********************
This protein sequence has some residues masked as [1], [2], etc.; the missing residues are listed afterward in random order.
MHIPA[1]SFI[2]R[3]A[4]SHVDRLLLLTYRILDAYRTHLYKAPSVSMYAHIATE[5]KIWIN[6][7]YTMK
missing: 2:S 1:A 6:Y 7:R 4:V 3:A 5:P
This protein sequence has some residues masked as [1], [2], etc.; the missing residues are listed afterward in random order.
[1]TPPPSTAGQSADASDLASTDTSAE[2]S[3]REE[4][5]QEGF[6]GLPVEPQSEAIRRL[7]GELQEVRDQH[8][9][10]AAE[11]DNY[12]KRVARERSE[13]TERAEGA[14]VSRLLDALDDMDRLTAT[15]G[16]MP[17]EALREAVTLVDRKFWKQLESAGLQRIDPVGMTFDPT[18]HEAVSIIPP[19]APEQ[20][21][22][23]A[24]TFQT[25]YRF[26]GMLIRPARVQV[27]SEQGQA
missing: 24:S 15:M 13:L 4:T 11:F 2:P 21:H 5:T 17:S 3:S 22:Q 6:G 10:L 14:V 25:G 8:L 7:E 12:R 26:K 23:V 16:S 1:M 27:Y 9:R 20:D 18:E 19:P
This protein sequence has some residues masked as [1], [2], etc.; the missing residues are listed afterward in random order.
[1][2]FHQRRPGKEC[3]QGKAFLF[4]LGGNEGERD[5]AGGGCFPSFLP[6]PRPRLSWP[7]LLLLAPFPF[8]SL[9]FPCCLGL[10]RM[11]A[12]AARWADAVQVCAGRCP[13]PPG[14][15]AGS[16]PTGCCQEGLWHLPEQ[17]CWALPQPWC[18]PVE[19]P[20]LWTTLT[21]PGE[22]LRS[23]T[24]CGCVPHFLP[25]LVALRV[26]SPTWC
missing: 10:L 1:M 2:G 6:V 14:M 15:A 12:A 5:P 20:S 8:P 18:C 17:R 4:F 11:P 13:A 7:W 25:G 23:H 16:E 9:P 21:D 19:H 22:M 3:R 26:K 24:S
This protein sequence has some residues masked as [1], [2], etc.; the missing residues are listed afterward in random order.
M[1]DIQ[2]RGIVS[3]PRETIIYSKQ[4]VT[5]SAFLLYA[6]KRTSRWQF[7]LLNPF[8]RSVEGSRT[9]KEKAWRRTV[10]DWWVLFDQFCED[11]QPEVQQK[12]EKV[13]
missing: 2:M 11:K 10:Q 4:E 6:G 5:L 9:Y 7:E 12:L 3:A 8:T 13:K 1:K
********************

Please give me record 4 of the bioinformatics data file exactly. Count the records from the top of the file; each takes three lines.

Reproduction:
This protein sequence has some residues masked as [1], [2], etc.; the missing residues are listed afterward in random order.
M[1]DIQ[2]RGIVS[3]PRETIIYSKQ[4]VT[5]SAFLLYA[6]KRTSRWQF[7]LLNPF[8]RSVEGSRT[9]KEKAWRRTV[10]DWWVLFDQFCED[11]QPEVQQK[12]EKV[13]
missing: 2:M 11:K 10:Q 4:E 6:G 5:L 9:Y 7:E 12:L 3:A 8:T 13:K 1:K